Edmund E. Day
Day was born in Manchester, New Hampshire, in 1883. He studied at Dartmouth College, from which he received both his B.S. and M.A. He completed work for his Ph.D. in economics at Harvard University and taught there from 1910 to 1923, serving for a period of time as chairman of the Department of Economics. Day’s academic work was primarily in statistical analysis and the use of business statistics. His publications included text books on statistics and economic principles as well as a scholarly study, The Growth of Manufactures, 1899-1923.
His years at Harvard were interrupted by World War I. During the war he worked as a statistician for the War Industries Board and the United States Shipping Board.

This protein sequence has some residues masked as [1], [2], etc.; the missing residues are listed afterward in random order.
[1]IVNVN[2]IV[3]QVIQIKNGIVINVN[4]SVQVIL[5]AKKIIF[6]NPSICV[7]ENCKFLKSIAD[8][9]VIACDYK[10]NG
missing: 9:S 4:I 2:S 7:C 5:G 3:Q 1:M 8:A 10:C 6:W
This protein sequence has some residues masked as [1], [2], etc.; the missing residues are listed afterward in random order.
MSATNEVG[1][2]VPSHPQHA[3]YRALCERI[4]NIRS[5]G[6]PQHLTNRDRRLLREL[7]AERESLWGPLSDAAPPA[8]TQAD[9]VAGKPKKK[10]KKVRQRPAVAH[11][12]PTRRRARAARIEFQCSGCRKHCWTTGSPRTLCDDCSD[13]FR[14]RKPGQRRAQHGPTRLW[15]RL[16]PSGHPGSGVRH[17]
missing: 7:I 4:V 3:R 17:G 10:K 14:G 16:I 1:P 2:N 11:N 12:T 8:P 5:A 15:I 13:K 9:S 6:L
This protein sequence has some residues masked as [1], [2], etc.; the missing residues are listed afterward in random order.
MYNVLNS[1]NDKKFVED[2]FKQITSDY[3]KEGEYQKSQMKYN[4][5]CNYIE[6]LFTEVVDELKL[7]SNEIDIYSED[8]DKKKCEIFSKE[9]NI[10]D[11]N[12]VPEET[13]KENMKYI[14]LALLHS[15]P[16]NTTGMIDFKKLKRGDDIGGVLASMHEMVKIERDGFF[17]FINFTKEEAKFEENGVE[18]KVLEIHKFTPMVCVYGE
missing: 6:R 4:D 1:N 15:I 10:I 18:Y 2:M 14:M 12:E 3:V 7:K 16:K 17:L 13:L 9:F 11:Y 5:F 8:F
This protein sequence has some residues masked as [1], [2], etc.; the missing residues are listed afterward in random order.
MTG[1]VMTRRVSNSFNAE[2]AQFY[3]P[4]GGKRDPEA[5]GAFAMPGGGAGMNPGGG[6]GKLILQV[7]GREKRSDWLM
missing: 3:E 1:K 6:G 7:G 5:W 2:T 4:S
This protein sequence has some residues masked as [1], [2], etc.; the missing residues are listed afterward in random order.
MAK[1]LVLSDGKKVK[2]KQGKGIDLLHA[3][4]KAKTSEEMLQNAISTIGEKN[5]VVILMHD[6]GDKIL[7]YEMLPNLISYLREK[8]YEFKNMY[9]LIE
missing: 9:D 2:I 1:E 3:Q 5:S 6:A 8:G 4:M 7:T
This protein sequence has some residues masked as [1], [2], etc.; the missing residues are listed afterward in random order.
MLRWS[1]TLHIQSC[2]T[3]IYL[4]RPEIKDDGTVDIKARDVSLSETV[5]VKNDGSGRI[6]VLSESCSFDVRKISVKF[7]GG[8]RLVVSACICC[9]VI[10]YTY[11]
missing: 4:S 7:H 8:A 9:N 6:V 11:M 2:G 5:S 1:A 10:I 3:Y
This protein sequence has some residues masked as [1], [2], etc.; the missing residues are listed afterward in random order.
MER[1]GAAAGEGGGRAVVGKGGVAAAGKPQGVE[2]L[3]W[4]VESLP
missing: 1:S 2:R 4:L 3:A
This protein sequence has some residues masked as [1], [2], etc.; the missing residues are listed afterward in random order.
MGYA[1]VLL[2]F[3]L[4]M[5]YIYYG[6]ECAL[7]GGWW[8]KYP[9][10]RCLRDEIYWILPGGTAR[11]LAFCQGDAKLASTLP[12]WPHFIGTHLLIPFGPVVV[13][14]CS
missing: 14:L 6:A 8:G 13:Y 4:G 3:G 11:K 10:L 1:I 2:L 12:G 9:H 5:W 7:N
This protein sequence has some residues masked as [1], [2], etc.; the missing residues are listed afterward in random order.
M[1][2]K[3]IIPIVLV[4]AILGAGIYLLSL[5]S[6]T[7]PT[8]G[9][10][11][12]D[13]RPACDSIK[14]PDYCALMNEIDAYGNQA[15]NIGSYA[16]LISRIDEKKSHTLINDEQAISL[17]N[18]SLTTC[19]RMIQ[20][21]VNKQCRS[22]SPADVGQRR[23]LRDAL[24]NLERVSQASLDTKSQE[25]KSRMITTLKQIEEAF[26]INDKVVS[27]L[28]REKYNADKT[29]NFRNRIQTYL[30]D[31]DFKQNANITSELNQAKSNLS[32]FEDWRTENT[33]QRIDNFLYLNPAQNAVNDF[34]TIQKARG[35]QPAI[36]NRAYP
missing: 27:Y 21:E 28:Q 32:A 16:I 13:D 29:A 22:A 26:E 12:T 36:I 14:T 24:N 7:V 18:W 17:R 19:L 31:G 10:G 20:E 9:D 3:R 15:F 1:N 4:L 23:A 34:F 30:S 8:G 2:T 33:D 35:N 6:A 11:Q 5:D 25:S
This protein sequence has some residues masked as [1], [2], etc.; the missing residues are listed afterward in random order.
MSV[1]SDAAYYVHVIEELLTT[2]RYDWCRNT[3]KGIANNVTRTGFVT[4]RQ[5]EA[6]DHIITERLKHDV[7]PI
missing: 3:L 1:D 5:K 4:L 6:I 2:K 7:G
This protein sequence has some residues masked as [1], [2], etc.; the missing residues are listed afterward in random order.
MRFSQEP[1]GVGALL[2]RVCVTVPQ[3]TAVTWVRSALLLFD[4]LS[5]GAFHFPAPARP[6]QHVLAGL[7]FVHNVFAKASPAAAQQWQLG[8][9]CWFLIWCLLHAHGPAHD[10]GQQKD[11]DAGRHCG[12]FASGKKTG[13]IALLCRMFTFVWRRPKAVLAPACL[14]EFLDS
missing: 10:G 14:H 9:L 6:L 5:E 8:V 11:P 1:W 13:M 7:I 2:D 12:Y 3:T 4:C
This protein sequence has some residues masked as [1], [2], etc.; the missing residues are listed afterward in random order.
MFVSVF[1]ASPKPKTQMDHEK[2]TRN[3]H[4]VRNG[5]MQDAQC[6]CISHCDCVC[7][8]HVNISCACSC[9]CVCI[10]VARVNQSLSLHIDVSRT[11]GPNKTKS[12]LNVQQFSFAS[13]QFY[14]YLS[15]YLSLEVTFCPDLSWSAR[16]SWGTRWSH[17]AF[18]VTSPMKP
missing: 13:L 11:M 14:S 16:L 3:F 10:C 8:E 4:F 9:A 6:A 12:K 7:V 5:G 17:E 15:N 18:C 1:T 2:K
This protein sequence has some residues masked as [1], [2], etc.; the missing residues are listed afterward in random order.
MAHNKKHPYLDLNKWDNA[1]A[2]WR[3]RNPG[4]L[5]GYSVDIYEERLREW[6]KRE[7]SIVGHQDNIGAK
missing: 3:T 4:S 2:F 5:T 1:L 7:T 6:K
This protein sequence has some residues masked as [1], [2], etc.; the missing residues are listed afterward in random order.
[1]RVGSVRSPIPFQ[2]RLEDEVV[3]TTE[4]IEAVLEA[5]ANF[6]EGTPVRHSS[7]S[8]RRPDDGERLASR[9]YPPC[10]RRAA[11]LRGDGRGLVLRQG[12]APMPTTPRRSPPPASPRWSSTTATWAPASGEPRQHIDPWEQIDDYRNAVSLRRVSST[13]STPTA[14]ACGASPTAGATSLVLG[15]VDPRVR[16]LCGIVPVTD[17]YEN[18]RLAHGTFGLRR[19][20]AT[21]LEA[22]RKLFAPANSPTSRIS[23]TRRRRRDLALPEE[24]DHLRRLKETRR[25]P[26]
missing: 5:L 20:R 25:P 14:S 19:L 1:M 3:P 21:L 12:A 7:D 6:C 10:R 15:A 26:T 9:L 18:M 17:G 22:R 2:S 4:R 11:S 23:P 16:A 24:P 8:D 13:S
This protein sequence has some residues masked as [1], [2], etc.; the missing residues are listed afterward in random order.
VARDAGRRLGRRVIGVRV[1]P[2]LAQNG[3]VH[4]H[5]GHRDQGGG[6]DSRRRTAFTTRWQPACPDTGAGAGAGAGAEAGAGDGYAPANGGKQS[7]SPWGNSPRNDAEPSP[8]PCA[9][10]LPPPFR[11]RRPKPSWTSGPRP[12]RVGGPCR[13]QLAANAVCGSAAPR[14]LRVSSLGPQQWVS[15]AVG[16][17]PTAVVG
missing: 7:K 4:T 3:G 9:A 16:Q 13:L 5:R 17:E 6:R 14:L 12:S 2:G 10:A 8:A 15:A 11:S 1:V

Day moved to the University of Michigan in 1923, where he established the School of Business Administration and served as its first dean.
When the research programs of the Laura Spelman Rockefeller Memorial were folded into the Rockefeller Foundation (RF) in 1928, Day was named the first director of the Division of the Social Sciences, a position he held until 1937. His tenure at the Foundation saw increased support for groups such as the National Bureau of Economic Research and the Social Science Research Council and investments in developing the field of public administration. Between 1930 and 1937 he was also an officer of the GEB.
He left the Foundation in 1937 when he was named president of Cornell University, a position he held until 1949. When ill health compelled his resignation as Cornell's president, he was named chancellor. Edmund E. Day died in 1951.